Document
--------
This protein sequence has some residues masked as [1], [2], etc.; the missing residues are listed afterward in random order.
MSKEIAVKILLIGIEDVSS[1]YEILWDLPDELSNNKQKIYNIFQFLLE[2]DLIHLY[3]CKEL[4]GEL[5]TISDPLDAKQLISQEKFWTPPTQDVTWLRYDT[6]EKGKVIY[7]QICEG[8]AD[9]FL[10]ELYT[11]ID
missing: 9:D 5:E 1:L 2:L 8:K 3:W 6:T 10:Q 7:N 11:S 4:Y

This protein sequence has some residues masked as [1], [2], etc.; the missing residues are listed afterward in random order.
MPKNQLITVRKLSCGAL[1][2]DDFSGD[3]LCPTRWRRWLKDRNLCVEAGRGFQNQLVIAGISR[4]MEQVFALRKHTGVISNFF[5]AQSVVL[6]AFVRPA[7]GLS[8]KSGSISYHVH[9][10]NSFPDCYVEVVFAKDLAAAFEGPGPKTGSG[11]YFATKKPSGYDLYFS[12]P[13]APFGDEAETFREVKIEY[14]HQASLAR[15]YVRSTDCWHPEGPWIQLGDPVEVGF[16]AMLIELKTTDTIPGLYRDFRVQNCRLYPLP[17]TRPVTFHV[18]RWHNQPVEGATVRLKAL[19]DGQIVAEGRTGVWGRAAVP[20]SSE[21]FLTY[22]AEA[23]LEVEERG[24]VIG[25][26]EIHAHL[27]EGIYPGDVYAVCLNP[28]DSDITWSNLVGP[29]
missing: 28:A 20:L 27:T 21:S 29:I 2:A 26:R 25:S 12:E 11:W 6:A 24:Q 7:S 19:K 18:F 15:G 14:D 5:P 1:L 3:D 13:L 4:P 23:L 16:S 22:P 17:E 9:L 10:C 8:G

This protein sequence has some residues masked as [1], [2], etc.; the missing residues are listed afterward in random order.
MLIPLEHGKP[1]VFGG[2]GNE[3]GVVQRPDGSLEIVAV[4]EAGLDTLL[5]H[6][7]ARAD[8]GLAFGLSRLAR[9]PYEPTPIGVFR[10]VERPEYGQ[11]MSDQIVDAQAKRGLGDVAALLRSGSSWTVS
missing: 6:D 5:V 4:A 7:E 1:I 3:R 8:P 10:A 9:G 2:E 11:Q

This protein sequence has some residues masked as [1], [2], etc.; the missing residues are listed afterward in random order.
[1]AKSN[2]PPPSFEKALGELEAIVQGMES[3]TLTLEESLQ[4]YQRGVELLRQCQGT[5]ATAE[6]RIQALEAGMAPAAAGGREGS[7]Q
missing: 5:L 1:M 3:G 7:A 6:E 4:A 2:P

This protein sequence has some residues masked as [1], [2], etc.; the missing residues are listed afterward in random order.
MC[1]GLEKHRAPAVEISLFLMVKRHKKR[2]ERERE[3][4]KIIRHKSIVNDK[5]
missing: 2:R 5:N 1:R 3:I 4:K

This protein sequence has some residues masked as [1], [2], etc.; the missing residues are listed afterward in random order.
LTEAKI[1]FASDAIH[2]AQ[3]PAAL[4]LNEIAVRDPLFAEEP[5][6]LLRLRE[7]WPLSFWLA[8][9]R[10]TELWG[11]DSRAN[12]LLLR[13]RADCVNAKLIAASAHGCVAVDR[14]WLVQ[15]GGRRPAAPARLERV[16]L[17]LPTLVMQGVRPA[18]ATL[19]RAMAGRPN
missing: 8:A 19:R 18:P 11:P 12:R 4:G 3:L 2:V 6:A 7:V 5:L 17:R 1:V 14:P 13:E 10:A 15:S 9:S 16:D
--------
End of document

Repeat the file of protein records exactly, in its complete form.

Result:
This protein sequence has some residues masked as [1], [2], etc.; the missing residues are listed afterward in random order.
MSKEIAVKILLIGIEDVSS[1]YEILWDLPDELSNNKQKIYNIFQFLLE[2]DLIHLY[3]CKEL[4]GEL[5]TISDPLDAKQLISQEKFWTPPTQDVTWLRYDT[6]EKGKVIY[7]QICEG[8]AD[9]FL[10]ELYT[11]ID
missing: 9:D 5:E 1:L 2:L 8:K 3:W 6:T 10:Q 7:N 11:S 4:Y

This protein sequence has some residues masked as [1], [2], etc.; the missing residues are listed afterward in random order.
MPKNQLITVRKLSCGAL[1][2]DDFSGD[3]LCPTRWRRWLKDRNLCVEAGRGFQNQLVIAGISR[4]MEQVFALRKHTGVISNFF[5]AQSVVL[6]AFVRPA[7]GLS[8]KSGSISYHVH[9][10]NSFPDCYVEVVFAKDLAAAFEGPGPKTGSG[11]YFATKKPSGYDLYFS[12]P[13]APFGDEAETFREVKIEY[14]HQASLAR[15]YVRSTDCWHPEGPWIQLGDPVEVGF[16]AMLIELKTTDTIPGLYRDFRVQNCRLYPLP[17]TRPVTFHV[18]RWHNQPVEGATVRLKAL[19]DGQIVAEGRTGVWGRAAVP[20]SSE[21]FLTY[22]AEA[23]LEVEERG[24]VIG[25][26]EIHAHL[27]EGIYPGDVYAVCLNP[28]DSDITWSNLVGP[29]
missing: 28:A 20:L 27:T 21:S 29:I 2:A 26:R 25:S 12:E 11:W 6:A 24:Q 7:S 19:K 18:F 15:G 14:D 5:P 1:L 3:D 13:L 4:P 23:L 16:S 22:P 17:E 9:L 10:C 8:G

This protein sequence has some residues masked as [1], [2], etc.; the missing residues are listed afterward in random order.
MLIPLEHGKP[1]VFGG[2]GNE[3]GVVQRPDGSLEIVAV[4]EAGLDTLL[5]H[6][7]ARAD[8]GLAFGLSRLAR[9]PYEPTPIGVFR[10]VERPEYGQ[11]MSDQIVDAQAKRGLGDVAALLRSGSSWTVS
missing: 6:D 5:V 4:A 7:E 1:I 3:R 8:P 10:A 9:G 2:E 11:Q

This protein sequence has some residues masked as [1], [2], etc.; the missing residues are listed afterward in random order.
[1]AKSN[2]PPPSFEKALGELEAIVQGMES[3]TLTLEESLQ[4]YQRGVELLRQCQGT[5]ATAE[6]RIQALEAGMAPAAAGGREGS[7]Q
missing: 5:L 1:M 3:G 7:A 6:E 4:A 2:P

This protein sequence has some residues masked as [1], [2], etc.; the missing residues are listed afterward in random order.
MC[1]GLEKHRAPAVEISLFLMVKRHKKR[2]ERERE[3][4]KIIRHKSIVNDK[5]
missing: 2:R 5:N 1:R 3:I 4:K

This protein sequence has some residues masked as [1], [2], etc.; the missing residues are listed afterward in random order.
LTEAKI[1]FASDAIH[2]AQ[3]PAAL[4]LNEIAVRDPLFAEEP[5][6]LLRLRE[7]WPLSFWLA[8][9]R[10]TELWG[11]DSRAN[12]LLLR[13]RADCVNAKLIAASAHGCVAVDR[14]WLVQ[15]GGRRPAAPARLERV[16]L[17]LPTLVMQGVRPA[18]ATL[19]RAMAGRPN
missing: 8:A 19:R 18:P 11:P 12:R 4:G 3:L 2:V 6:A 7:V 5:L 17:R 1:V 14:P 13:E 10:A 15:S 9:S 16:D